Disasters & Accidents

Mauritius police detain captain of oil spill vessel

Nairobi, Aug 18 (efe-epa).- The captain and second-in-command of a ship that ran aground off the coast of Mauritius on 25 July, spilling hundreds of tons of oil into the sea in the vicinity of a nature sanctuary, were arrested on Tuesday.

The captain of the Japanese-owned and Panamanian-flagged MV Wakashio cargo ship, Indian citizen Sunil Kumar Nandeshwar, and his second-in-command Sri Lankan Tilakara Ratna Suboda both appeared in court.

On the African island nation’s capital, Port Louis, they heard the accusations against them of endangering safe navigation.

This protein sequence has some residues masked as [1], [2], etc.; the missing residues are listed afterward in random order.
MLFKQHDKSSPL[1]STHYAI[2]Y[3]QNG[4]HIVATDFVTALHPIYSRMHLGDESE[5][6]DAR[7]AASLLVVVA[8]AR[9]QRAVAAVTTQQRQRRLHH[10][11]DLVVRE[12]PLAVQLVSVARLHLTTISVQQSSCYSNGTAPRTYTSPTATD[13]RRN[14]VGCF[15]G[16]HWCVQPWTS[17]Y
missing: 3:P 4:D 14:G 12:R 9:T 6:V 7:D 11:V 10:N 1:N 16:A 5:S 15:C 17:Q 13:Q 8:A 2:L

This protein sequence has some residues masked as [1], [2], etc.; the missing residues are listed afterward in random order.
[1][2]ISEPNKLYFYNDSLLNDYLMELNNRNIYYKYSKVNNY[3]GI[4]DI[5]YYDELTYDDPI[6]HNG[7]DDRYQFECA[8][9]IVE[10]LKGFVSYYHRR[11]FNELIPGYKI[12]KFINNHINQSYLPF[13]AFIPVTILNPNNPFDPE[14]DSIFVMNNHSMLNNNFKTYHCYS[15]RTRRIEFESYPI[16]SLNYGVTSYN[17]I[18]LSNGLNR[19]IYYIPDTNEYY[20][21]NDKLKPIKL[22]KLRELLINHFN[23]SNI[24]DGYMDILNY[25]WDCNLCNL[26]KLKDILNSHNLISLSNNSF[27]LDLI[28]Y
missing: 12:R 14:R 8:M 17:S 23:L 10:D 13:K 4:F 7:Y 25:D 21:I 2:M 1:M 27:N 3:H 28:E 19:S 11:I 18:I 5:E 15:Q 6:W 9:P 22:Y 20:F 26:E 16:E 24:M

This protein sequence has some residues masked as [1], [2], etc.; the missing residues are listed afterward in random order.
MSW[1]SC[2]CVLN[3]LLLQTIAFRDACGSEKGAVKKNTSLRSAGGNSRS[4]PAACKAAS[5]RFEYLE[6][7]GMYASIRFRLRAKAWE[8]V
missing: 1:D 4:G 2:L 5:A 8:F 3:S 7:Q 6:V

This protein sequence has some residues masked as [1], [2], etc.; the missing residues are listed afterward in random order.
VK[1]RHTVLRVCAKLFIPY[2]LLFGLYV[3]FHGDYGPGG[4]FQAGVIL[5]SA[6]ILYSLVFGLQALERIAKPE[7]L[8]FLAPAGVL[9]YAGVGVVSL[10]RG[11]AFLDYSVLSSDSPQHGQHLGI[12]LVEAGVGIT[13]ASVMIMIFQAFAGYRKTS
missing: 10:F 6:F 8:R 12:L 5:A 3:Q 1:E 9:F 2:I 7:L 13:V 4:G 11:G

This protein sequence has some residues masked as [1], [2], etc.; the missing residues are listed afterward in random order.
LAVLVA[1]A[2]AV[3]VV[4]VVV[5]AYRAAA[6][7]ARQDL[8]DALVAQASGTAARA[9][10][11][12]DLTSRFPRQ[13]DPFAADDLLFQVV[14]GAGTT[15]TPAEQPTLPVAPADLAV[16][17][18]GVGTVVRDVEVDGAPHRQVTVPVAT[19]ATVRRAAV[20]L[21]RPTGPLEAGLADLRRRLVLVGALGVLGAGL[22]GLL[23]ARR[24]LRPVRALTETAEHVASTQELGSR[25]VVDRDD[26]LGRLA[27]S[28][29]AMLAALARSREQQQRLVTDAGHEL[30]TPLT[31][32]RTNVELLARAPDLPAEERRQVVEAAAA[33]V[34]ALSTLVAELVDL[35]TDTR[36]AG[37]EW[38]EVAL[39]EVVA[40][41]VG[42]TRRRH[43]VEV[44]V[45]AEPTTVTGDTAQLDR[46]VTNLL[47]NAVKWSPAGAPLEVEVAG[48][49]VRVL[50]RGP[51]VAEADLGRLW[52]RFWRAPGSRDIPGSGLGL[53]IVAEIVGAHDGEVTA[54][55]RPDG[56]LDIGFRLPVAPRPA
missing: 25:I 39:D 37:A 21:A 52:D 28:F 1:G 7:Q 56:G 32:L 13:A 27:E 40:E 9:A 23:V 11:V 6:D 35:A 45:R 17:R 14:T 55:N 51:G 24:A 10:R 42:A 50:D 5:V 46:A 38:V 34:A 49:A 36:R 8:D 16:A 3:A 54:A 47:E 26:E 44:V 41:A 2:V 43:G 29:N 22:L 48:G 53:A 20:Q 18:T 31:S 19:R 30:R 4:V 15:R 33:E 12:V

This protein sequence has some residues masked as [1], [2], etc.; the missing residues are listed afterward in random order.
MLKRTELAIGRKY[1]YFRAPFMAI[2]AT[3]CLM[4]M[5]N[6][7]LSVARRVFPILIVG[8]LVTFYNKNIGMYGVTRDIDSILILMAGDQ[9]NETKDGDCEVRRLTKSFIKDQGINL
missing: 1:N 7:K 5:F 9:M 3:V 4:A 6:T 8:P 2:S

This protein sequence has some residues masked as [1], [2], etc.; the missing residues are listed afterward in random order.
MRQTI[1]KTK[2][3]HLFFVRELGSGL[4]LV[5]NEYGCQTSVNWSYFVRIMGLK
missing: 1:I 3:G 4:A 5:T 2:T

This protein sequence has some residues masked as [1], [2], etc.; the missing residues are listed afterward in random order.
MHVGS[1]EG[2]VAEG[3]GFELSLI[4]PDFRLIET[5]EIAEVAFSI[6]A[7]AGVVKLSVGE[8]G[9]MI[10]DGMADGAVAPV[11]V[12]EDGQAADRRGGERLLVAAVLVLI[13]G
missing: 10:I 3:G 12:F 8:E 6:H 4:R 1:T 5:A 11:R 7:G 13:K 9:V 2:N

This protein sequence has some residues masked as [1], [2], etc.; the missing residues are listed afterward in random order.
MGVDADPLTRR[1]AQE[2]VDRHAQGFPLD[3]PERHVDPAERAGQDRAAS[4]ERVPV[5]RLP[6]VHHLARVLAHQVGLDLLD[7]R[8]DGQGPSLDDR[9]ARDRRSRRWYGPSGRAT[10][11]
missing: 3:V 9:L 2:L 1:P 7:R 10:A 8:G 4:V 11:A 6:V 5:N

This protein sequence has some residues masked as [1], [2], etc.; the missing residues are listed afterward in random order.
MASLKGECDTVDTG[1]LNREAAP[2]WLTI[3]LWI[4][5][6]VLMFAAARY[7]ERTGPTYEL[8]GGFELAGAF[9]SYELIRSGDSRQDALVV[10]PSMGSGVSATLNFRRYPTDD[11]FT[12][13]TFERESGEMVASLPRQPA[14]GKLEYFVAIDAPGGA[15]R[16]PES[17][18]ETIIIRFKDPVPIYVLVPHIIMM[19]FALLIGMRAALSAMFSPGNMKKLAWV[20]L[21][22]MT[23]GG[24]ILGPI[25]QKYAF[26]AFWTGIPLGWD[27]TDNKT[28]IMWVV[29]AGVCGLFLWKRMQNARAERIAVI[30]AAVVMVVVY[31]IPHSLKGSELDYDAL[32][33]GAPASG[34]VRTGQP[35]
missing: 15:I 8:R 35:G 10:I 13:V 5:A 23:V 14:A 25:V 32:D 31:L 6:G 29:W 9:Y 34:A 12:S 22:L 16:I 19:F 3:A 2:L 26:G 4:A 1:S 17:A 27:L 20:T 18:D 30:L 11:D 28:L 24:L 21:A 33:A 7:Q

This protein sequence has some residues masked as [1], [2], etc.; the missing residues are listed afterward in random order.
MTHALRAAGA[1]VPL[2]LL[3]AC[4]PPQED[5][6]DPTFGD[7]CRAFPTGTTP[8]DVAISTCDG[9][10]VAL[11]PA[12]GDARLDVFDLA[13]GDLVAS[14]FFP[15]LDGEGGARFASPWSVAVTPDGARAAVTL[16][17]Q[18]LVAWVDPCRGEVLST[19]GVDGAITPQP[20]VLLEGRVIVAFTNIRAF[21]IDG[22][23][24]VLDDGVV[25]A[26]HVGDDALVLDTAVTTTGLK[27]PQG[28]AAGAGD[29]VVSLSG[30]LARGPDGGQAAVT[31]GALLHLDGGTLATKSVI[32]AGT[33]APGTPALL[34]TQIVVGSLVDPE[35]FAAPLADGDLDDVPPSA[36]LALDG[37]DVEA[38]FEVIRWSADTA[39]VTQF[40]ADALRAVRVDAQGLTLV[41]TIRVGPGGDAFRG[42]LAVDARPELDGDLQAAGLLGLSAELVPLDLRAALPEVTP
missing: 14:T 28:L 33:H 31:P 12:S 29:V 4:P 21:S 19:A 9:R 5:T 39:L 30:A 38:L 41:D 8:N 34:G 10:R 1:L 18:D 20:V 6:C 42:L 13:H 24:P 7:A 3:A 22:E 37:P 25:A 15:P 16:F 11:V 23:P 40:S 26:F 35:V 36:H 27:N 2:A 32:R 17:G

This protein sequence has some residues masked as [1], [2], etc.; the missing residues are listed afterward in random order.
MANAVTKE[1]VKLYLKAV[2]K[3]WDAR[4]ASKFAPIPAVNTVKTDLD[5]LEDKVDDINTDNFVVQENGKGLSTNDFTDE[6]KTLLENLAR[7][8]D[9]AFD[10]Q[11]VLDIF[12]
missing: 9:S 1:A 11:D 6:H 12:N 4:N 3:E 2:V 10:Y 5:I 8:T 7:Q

The pair will remain in police custody until another court appearance slated for 25 August, according to local media.

It is as yet unclear whether the accident, the worst ecological disaster in Mauritius’ history, was a result of a technical issue or human error.

The 300-meter boat was navigating close to shore when it ran aground on a coral reef off the Indian Ocean island.

The vessel, which was traveling from China to Brazil, split in two over the weekend. It had been carrying 200 tons of diesel and close to 4,000 tons of fuel for its combustion.

An estimated 800 tons of fuel has spilt into the ocean.

Around 20 crew members were evacuated from the wreck after the wreck.

MV Wakashio ran aground at Pointe d’Esny, which lies near an important conservation area of wetlands and reefs and is home to rare species of animals.

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